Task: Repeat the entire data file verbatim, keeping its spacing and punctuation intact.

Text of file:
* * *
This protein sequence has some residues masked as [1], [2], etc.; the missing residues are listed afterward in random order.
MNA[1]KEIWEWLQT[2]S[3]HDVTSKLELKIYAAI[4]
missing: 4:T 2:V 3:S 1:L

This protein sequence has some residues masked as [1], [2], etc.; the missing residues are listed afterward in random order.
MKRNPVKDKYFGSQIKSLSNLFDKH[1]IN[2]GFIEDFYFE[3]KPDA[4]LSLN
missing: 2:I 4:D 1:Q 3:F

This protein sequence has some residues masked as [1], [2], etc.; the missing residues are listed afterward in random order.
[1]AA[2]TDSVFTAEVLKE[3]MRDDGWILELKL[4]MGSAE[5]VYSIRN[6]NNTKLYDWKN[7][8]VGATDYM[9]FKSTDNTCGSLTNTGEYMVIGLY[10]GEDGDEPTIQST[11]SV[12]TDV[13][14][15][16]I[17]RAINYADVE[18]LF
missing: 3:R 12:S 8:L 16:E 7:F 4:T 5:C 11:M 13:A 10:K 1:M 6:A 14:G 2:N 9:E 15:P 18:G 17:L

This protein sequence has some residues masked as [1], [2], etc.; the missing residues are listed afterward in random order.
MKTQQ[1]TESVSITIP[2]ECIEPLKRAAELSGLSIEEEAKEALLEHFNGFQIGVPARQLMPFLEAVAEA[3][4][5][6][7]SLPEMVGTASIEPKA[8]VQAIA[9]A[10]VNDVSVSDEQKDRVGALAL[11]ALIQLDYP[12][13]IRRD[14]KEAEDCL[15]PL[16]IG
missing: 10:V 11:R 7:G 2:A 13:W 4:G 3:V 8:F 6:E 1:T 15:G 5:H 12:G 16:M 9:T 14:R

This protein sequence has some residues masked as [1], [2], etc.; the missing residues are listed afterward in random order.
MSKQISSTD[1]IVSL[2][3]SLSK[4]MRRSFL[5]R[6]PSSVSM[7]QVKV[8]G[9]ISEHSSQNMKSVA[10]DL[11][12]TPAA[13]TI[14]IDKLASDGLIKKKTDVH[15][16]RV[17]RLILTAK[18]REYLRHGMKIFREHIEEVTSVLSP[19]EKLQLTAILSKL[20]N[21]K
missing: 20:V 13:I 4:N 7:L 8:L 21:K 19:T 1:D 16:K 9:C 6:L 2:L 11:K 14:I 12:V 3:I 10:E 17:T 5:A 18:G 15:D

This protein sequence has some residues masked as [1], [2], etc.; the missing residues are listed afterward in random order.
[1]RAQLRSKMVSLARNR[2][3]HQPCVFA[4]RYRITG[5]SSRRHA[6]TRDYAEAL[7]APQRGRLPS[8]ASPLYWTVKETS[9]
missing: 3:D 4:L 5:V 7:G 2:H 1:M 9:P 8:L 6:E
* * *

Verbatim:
This protein sequence has some residues masked as [1], [2], etc.; the missing residues are listed afterward in random order.
MNA[1]KEIWEWLQT[2]S[3]HDVTSKLELKIYAAI[4]
missing: 4:T 2:V 3:S 1:L

This protein sequence has some residues masked as [1], [2], etc.; the missing residues are listed afterward in random order.
MKRNPVKDKYFGSQIKSLSNLFDKH[1]IN[2]GFIEDFYFE[3]KPDA[4]LSLN
missing: 2:I 4:D 1:Q 3:F

This protein sequence has some residues masked as [1], [2], etc.; the missing residues are listed afterward in random order.
[1]AA[2]TDSVFTAEVLKE[3]MRDDGWILELKL[4]MGSAE[5]VYSIRN[6]NNTKLYDWKN[7][8]VGATDYM[9]FKSTDNTCGSLTNTGEYMVIGLY[10]GEDGDEPTIQST[11]SV[12]TDV[13][14][15][16]I[17]RAINYADVE[18]LF
missing: 3:R 12:S 8:L 16:E 7:F 4:T 5:C 11:M 13:A 10:K 1:M 6:A 14:G 2:N 9:E 15:P 18:G 17:L

This protein sequence has some residues masked as [1], [2], etc.; the missing residues are listed afterward in random order.
MKTQQ[1]TESVSITIP[2]ECIEPLKRAAELSGLSIEEEAKEALLEHFNGFQIGVPARQLMPFLEAVAEA[3][4][5][6][7]SLPEMVGTASIEPKA[8]VQAIA[9]A[10]VNDVSVSDEQKDRVGALAL[11]ALIQLDYP[12][13]IRRD[14]KEAEDCL[15]PL[16]IG
missing: 10:V 11:R 7:G 2:A 13:W 4:G 3:V 8:F 6:E 1:T 15:G 5:H 12:G 16:M 9:T 14:R

This protein sequence has some residues masked as [1], [2], etc.; the missing residues are listed afterward in random order.
MSKQISSTD[1]IVSL[2][3]SLSK[4]MRRSFL[5]R[6]PSSVSM[7]QVKV[8]G[9]ISEHSSQNMKSVA[10]DL[11][12]TPAA[13]TI[14]IDKLASDGLIKKKTDVH[15][16]RV[17]RLILTAK[18]REYLRHGMKIFREHIEEVTSVLSP[19]EKLQLTAILSKL[20]N[21]K
missing: 20:V 13:I 4:N 7:L 8:L 21:K 19:T 1:D 16:K 9:C 6:L 2:L 11:K 14:I 12:V 3:I 10:E 17:T 5:A 18:G 15:D

This protein sequence has some residues masked as [1], [2], etc.; the missing residues are listed afterward in random order.
[1]RAQLRSKMVSLARNR[2][3]HQPCVFA[4]RYRITG[5]SSRRHA[6]TRDYAEAL[7]APQRGRLPS[8]ASPLYWTVKETS[9]
missing: 3:D 4:L 5:V 7:G 2:H 1:M 9:P 8:L 6:E